ETHNONYMS: Haidah, Hydah, Hyder
Identification. The Haida are an American Indian group whose traditional territory covered the Queen Charlotte Islands off the coast of British Columbia and a section of the Alexander Archipelago in southeastern Alaska. The name "Haida" is an Anglicized version of the Northern Haida's name for themselves, meaning "to be human, to be a Haida."
Location. The Queen Charlotte Islands, which includes 2 large and about 150 small islands, lie from thirty to eighty miles off the north coast of British Columbia, between 52° and 54° 15′ N. Haida territory in southeastern Alaska extended to about 55° 30′ N. This is an ecologically diverse territory, with considerable variation from one locale to another in rainfall, flora, fauna, topography, and soil. At the time of first contact with Europeans in the late 1700s, the Haida were settled in a number of towns that formed six regionallinguistic subdivisions: the Kaigani people, the people of the north coast of Graham Island, the Skidegate Inlet people, the people of the west coast of Moresby Island, the people of the east coast of Moresby Island, and the southern (Kunghit) people. In the 1970s, four divisions were still recognized.
Demography. A census conducted from 1836 to 1841 suggested a total Haida population of about 8,000. By 1901 the population had declined to about 900 and then to 588 in 1915. Since that time, it has gradually increased, and today there are about 2,000 Haida in Canada and 1,500 in Southeastern Alaska.
Linguistic Affiliation. The Haida language is apparently unrelated to any other known language, although at one time it was classified in the Na Dene language family. Before European settlement, there were Northern and Southern dialects and a number of subdialects spoken in specific towns or Regions. Today, there are few Haida speakers left.
History and Cultural Relations
The first known European contact was with the Spanish explorer Juan Pérez in 1774. For the next fifty years, the Haida traded sea otter pelts with European trading ships for iron, manufactured goods, and potatoes, which the Haida then began to cultivate themselves. In 1834 the Hudson's Bay Company established the Fort Simpson trading post in Tsimshian territory which became the center of Indian-White trade as well as trade among the various Indian groups for the next forty years. The trading trips disrupted the traditional economy, led to warfare with the Kwakiutl, and brought a smallpox epidemic to the Queen Charlotte Islands that led to a rapid population decline in the late nineteenth century. By 1879 the Haida were so reduced in number that they had all resettled in the communities of Skidegate and Masset. The first missionary to visit the Haida came in 1829, but the first to establish residence on the Queen Charlottes did not arrive until 1876 (in Marret); the first missionary to the Kaigani Haida arrived in 1880 (Howkan). The Skidegate mission was founded in 1883. From 1875 to 1910 the Haida underwent considerable culture change, largely in the direction of acculturation into the adjacent White society. The potlatch was outlawed, many features of the traditional religion disappeared, White-style housing replaced the cedar plank houses, and totem-pole raising was discontinued; wage labor increasingly replaced traditional economic pursuits. The Queen Charlotte Haida were granted a number of reserves that reflect their many subsistence places. The two largest reserves are the Skidegate and Haida (Masset) reserves, which were laid out initially in the 1880s and added to in 1913. The Kaigani Haida are not reservation Indians.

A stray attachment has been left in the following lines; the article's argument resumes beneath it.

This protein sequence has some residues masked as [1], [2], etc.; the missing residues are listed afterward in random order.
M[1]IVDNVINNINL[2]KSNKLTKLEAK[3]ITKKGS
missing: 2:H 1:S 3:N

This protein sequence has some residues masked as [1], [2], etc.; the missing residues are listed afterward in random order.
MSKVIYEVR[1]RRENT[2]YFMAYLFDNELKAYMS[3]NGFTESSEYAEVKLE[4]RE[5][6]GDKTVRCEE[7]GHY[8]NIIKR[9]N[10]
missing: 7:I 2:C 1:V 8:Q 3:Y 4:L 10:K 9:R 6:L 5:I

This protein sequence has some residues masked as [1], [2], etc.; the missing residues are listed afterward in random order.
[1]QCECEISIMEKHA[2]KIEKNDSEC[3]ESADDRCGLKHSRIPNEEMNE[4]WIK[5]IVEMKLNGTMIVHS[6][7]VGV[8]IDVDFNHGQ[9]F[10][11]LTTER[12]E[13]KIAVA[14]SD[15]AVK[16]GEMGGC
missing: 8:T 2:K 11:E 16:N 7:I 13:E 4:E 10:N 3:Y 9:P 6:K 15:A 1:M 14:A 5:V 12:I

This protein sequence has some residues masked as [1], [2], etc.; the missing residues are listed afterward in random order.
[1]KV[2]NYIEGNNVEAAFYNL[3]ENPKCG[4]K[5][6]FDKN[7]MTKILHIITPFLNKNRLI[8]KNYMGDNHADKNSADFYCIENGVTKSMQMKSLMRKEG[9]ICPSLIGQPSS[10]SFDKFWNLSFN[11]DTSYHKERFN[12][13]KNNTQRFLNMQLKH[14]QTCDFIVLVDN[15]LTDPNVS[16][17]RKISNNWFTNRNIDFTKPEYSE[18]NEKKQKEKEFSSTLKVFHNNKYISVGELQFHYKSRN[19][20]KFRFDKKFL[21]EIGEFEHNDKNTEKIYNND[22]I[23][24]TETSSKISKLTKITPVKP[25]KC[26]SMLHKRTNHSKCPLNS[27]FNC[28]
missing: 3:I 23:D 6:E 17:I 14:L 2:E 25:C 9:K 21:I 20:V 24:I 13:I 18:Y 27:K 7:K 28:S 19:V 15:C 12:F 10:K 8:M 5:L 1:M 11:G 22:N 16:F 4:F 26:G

At the time of European contact, the Haida lived in a number of "towns," although it is not clear how large or permanent these towns really were. Winter villages, consisting of one or two rows of cedar plank dwellings facing the sea, were more permanent and substantial settlements. In a row in front of the dwelling houses were the totem housepoles. Today, Haida house styles are like those of their White neighbors.
Subsistence and Commercial Activities. The traditional economy rested on a combination of fishing, shellfish gathering, hunting, and the gathering of plant foods. Because of seasonal variations in food availability, much effort was expended on extracting as much food as possible and preserving foodstuffs by drying, smoking, wrapping in grease, and so on for use in lean seasons. Halibut and salmon were the most important preserved foods (by drying, smoking), and sea mammals (which were also preserved) were more important than land mammals for food. Dozens of species of berries, plant stalks, tree fibers, seaweed, and roots were harvested and preserved. Current jobs and sources of income include the Commercial fishing industry (fishing and fish and shellfish processing), logging, and arts and crafts (wood carving, argillite carving, graphics, jewelry, weaving, and so on).